April 18, 2016

My recent photo of a Ferris wheel will appear in ArtFields, a juried art festival in Lake City, South Carolina, from April 23-May 1.  This is the fourth year for the event, which is gradually turning this small town into an artistic hub for the Southeast. The organizers have distributed some 400 works of art among assorted venues, and the week’s activities include artist talks, art walks, demonstrations, and other events.  In addition, the public and the jurors will select a handful of prize winners to receive significant financial grants for further work. Having grown up in rural Ohio, I love it when people prove that art is not limited to the big cities and the usual venues.

 

Working with this image got me thinking about things that are not exactly architecture, but aren’t exactly non-architecture, either.  (The best term I’ve come up with so far is “quasi-architecture,” though that’s kind...

April 4, 2016

This article is the first in an occasional series about the elements of good architectural photography. It is intended for art buyers, marketing professionals, and anyone else who commissions or creates photographs of the built environment.

Architectural photography is full of choices, because there is rarely just a single way to photograph a space. Becoming an informed viewer of architectural photography can help you navigate the possibilities, and obtain photographs that say what you want them to.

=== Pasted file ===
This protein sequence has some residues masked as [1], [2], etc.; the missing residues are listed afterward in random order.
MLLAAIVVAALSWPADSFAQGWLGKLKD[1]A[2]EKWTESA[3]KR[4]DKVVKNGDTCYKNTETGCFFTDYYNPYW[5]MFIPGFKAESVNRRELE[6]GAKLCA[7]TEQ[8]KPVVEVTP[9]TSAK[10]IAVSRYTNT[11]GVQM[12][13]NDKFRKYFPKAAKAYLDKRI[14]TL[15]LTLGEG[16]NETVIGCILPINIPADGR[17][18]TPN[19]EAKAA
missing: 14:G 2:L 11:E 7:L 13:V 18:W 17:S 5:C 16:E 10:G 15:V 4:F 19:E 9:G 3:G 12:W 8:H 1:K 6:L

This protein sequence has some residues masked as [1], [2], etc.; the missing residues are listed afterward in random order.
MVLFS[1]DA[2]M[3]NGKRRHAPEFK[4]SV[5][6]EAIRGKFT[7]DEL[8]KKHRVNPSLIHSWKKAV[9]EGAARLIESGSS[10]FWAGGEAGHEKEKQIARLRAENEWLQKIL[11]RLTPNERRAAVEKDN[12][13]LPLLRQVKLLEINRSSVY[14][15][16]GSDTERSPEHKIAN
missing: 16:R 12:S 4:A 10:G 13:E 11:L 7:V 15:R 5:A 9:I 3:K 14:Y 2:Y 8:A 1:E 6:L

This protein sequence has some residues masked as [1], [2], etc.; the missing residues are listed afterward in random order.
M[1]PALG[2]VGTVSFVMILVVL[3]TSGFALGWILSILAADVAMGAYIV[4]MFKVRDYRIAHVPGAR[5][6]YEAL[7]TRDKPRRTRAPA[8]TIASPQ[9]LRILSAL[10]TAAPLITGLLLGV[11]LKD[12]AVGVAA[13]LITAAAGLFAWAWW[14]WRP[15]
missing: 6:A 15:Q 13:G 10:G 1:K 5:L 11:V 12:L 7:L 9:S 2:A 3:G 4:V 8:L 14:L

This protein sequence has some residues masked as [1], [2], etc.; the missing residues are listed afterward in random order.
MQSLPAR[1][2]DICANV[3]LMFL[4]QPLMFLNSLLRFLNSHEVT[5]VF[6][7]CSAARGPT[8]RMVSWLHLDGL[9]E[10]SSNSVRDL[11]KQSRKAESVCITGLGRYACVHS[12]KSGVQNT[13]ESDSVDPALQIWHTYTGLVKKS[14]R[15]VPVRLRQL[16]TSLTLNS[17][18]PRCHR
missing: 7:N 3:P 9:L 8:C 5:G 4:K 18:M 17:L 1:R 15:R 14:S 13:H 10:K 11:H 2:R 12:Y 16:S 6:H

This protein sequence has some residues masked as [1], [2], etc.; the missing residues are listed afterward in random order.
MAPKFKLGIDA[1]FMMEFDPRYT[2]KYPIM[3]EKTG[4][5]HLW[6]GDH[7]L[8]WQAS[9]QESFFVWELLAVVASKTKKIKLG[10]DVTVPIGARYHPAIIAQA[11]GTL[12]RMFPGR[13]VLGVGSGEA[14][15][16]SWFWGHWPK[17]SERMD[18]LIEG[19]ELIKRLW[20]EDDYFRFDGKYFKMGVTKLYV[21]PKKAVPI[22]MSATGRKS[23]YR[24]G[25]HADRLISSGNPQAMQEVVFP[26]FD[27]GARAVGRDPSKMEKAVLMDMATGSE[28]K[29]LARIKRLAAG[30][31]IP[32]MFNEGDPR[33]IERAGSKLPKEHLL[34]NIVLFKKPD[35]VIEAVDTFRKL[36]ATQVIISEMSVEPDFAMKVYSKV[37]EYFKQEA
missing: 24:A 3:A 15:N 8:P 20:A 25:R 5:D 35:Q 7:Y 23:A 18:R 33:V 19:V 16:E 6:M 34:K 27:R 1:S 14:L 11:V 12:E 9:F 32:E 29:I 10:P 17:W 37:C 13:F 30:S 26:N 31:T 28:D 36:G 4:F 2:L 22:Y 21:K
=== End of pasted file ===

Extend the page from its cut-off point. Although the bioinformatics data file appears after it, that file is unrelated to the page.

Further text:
One choice that is sometimes overlooked is color versus black-and-white. For much of the twentieth century, black-and-white had a significant presence in architectural photography. This mainly had to do with the vagaries of film: compared to early color films, black-and-white films were more archival, less expensive, and easier to develop. Moreover, color films did not always reproduce color accurately,...

March 18, 2016

“God is in the details.”

                       -Mies van der Rohe

 

You’ve probably heard of the 80% rule, which says that 80% of effects are produced by 20% of causes. One corollary is that you can get 80% of the results from the first 20% of work, and then spend the next 80% of your time chasing that last little bit. A further corollary is that this is often not worth the aggravation, so just settle for 80% and use the rest of your time more wisely.

 

I will freely admit to relying on this principle when it comes to things like raking leaves or washing the dishes.  But I won’t let it anywhere near my photography. That last 20% - even that last 5% - has a real effect, and it’s often what separates an adequate photograph from a great one.

 

Here’s why: People who study these things tell us that a vi...

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Architectural Photographer

Charlotte, NC

704.999.6004

daniel@danielpiar.com